Solntse (The Sun)
Solntse (The Sun) (2005)

The events surrounding Japanese emperor Hirohito's August 1945 call for a complete cease fire among his troops serves as the subject of Alexander Sokurov's thought-provoking historical drama. In the aftermath of Hiroshima and… More

Rated: Unrated
Running Time:
Release Date: June 1, 2010
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Rotten Tomatoes™
Critic Score
92%
Flixster
User Score
78%


Critic Score: 92% Rotten Tomatoes™ Critic Reviews

Consensus: Certainly not for the impatient, Aleksandr Sokurov's deliberately paced look at Hirohito in the waning days of World War II is both enlightening and admirable in its restraint.

Wesley Morris
Boston Globe

Working from Yuri Arabov and Jeremy Noble's script, Sokurov has a wonderful time not simply with Hirohito and history, but with his filmmaking, which can be oblique to the point of being stultifying. Here he plays with scale.

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Manohla Dargis
New York Times

First shown at the Berlin Film Festival four years ago, The Sun is finally receiving its welcome American theatrical release, which means that one of the best movies of 2005 is now also one of the best of 2009.

Sean Axmaker
Seanax.com

... not a conventional biographical portrait by any definition, but rather a reflection in the inner life of the Emperor, a man who was considered a god by his people and treated as such.

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Walter V. Addiego
San Francisco Chronicle

Alexander Sokurov's The Sun demands and rewards patience.

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J. Hoberman
Village Voice

Though he successfully humanizes Hirohito, who is shown happily shedding his divinity, Sokurov doesn't entirely exonerate him.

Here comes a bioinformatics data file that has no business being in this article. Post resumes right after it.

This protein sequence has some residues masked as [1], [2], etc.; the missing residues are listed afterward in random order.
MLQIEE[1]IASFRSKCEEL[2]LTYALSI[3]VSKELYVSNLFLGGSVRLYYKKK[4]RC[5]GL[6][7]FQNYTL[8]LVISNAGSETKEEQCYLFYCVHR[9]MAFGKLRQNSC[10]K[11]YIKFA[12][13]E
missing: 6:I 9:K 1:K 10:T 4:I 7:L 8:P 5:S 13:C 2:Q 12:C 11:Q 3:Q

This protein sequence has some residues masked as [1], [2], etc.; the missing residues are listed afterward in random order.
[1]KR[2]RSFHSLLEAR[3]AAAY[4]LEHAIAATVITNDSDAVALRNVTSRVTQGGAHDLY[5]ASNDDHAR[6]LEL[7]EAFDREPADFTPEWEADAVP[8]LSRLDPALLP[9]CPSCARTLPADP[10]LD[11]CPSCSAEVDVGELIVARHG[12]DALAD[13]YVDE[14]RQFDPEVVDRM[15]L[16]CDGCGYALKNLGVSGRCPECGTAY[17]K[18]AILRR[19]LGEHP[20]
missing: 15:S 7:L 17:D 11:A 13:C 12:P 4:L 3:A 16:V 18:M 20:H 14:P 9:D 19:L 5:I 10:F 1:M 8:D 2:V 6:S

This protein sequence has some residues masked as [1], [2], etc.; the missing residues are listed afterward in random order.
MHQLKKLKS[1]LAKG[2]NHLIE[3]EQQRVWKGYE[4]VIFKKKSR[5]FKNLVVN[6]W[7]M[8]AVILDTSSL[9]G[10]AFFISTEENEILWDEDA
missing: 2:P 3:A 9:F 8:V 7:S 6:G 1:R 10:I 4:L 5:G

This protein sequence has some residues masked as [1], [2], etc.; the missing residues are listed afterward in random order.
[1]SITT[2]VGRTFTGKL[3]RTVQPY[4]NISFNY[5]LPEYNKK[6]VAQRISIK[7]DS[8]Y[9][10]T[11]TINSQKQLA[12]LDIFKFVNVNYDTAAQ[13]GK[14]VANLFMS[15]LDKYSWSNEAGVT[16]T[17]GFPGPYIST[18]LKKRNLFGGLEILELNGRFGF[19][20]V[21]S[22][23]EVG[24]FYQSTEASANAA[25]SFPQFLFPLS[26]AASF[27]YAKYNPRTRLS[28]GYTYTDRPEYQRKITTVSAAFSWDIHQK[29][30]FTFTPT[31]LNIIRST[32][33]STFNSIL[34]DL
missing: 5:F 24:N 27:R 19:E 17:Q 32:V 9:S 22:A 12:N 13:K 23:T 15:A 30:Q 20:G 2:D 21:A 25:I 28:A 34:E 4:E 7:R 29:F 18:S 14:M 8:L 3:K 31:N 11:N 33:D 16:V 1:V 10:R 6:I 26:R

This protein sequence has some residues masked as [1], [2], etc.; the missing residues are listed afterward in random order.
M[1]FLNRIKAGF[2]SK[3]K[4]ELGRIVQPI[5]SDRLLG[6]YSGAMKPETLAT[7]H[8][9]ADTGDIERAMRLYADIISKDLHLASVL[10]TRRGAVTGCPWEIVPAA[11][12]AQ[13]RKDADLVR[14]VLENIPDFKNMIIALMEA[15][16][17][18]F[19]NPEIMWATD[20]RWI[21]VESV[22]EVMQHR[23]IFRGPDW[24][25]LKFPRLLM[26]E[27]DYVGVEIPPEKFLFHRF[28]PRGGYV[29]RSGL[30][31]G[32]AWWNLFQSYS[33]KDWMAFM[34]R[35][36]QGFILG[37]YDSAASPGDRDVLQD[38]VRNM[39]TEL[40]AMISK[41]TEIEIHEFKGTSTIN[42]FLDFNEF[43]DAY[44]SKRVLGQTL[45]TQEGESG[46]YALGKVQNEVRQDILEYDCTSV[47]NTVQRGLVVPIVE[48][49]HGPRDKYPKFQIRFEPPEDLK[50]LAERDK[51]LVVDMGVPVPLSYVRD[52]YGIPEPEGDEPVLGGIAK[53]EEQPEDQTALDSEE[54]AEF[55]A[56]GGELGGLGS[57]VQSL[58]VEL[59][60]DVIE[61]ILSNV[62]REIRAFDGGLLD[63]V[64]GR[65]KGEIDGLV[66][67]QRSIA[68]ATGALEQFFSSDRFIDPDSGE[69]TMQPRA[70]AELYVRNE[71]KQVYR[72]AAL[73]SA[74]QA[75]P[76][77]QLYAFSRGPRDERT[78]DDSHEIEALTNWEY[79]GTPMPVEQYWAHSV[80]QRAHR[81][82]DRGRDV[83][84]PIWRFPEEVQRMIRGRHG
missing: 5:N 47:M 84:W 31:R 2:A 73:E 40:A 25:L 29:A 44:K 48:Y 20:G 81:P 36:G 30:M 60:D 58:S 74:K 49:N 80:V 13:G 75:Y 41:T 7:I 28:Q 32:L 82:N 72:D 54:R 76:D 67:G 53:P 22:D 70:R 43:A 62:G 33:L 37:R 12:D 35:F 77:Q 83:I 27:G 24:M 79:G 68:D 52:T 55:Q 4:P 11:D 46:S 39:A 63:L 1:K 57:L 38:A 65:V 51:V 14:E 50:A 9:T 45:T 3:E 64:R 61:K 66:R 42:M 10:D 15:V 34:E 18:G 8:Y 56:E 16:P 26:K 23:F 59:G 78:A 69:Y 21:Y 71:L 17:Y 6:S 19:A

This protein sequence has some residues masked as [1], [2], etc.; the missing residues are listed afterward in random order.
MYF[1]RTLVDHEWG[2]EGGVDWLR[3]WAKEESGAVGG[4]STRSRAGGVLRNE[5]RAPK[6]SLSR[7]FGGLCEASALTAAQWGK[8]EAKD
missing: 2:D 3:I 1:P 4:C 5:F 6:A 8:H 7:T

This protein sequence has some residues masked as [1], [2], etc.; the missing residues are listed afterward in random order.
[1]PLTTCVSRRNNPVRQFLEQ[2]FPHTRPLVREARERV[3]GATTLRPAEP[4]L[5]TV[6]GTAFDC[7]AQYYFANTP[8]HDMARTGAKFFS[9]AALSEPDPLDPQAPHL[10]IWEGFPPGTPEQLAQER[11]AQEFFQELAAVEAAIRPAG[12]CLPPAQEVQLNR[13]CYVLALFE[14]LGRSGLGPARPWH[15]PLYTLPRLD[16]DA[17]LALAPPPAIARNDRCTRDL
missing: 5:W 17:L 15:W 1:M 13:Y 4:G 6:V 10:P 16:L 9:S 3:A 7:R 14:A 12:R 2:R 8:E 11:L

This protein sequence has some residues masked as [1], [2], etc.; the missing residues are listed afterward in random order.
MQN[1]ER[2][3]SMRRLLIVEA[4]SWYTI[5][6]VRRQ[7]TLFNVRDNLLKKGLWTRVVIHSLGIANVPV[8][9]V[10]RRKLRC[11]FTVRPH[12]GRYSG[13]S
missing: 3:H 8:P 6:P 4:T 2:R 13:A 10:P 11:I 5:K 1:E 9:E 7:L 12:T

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Janos Gereben
San Francisco Examiner

Alexander Sokurov's "The Sun," arriving in the U.S. five years after its release in Europe, is a stunning film, fascinating to some, probably sleep-inducing to others.

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Sam Adams
AV Club

The Sun took four years to reach American theaters, but the long delay hasn't diminished the force of Sokurov's experimentation.

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Keith Uhlich
Time Out New York

Sokurov sees his titans of history as men playing gods, and Hirohito's climactic renunciation of his divinity is the deeply affecting end point.

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Rob Thomas
Capital Times (Madison, WI)

Those with the patience to stick with Sokurov's stately pacing will find an engrossing character study in "The Sun," that of a very odd, polite man who also happened to lead a nation at war during World War II.

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More reviews for Solntse (The Sun)

Flixster Audience Score: 78% Flixster User Reviews
Walter M.
"The Sun" is a surprisingly lightweight movie, considering its setting at the end of World War II. The tone is deeply ironic, wondering how Emperor… More